Report: Many Day Cares Don’t Meet Safety Standards

January 24, 2012

Almost 2,500 day care programs in Georgia have failed to meet the state’s standards for children’s health and safety at least once in the past four years, according to an analysis of internal records obtained by The Atlanta Journal-Constitution.

The analysis found that 220 day cares received failing scores for at least two years in a row, and that at least 200 of those centers are still open, the newspaper reported in its Sunday editions.

The data was culled from scores quietly compiled by the state Department of Early Care and Learning since 2007. The newspaper obtained the records through an open records request.

The department said Friday it would create a process to identify and track day care centers that have repeatedly failed to meet the state’s standards.

Commissioner Bobby Cagle said the programs that have been noncompliant for three or four consecutive years only represented a small fraction of the more than 6,500 day care centers.

But, he told the newspaper, “one noncompliant program in one year is too many. We need to be working toward less noncompliant programs.”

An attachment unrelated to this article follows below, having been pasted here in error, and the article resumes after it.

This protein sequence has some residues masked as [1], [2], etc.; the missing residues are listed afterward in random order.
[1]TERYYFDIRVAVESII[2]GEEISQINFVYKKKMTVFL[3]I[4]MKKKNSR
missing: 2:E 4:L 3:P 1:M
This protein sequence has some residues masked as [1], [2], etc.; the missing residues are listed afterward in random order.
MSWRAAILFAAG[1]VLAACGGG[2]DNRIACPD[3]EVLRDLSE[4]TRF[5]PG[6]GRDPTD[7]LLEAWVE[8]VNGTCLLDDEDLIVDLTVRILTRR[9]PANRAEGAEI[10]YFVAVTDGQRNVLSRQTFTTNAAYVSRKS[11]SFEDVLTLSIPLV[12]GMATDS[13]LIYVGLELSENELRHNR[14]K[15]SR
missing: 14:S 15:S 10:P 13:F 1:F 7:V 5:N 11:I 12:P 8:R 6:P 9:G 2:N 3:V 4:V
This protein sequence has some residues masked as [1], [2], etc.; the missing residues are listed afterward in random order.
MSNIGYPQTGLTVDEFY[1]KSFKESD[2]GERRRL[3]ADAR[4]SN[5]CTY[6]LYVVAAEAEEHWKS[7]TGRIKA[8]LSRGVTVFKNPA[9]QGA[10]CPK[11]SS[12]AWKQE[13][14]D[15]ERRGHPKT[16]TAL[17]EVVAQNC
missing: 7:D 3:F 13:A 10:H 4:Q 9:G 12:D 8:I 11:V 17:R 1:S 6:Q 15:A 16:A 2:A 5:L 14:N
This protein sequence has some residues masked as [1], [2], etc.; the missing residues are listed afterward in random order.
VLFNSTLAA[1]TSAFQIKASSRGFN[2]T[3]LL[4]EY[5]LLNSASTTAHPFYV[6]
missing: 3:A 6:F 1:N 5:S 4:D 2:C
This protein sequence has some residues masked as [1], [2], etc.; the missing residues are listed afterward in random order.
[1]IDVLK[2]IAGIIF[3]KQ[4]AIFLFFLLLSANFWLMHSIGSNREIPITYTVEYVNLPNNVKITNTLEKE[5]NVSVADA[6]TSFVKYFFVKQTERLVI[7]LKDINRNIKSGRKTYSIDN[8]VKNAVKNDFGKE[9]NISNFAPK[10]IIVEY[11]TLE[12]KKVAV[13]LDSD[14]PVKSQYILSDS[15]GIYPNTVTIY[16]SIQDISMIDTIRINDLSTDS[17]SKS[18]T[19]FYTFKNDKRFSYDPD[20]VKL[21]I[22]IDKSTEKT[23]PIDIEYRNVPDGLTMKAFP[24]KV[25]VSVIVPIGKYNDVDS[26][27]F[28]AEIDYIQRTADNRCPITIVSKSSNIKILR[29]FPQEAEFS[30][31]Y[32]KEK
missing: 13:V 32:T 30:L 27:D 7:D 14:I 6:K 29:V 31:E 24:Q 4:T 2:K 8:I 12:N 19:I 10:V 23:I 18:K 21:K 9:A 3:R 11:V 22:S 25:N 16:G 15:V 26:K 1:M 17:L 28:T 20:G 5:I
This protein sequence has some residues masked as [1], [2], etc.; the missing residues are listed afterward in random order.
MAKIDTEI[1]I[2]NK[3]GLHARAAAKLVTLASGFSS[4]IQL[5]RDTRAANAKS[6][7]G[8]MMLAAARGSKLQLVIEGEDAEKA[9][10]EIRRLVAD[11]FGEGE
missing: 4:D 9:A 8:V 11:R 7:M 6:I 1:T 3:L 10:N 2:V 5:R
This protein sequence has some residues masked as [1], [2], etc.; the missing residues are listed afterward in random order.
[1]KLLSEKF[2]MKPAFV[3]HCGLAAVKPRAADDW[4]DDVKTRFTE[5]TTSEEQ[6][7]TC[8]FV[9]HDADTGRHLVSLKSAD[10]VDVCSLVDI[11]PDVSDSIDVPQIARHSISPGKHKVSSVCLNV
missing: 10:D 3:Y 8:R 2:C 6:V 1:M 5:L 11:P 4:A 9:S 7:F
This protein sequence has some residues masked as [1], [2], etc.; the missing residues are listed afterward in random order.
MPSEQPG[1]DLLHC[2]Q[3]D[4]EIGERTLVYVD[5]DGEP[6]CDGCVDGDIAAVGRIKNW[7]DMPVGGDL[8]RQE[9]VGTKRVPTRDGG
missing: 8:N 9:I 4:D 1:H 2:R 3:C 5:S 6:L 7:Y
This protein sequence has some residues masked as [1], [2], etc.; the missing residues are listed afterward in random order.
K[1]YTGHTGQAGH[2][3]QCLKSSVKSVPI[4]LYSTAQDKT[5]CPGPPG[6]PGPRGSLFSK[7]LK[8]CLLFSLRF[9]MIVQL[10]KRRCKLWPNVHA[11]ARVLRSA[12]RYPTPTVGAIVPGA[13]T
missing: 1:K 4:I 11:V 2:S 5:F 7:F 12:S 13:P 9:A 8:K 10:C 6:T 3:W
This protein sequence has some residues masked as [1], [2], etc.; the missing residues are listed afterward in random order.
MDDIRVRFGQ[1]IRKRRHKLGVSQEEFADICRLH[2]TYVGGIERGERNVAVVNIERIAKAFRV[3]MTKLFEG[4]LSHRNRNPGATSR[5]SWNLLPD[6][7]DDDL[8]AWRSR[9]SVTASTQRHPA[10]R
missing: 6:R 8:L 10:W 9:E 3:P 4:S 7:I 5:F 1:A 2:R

Experts said the data raises concerns. Walter Gilliam, a Yale School of Medicine professor, told the newspaper it is a “major, major problem.”

“Programs that fail child care regulations are generally unsafe places for children to be,” said Gilliam, director of Yale University’s Center in Child Development & Social Policy. “It’s not simply that these programs aren’t going to be places where children can learn and grow and develop. It’s worse than that. These are the programs that should never have been opened in the first place.”

The newspaper’s report found that 29 day care programs were found to be noncompliant for four straight years. And five centers received the worst possible scores each year.

One center, based in Marietta, had amassed 191 violations over four years, including not giving children enough food, inappropriately disciplining them and once releasing the wrong child to the blind grandfather of another child. The center is still operating, and its director told the newspaper she was in compliance, declining further comment.

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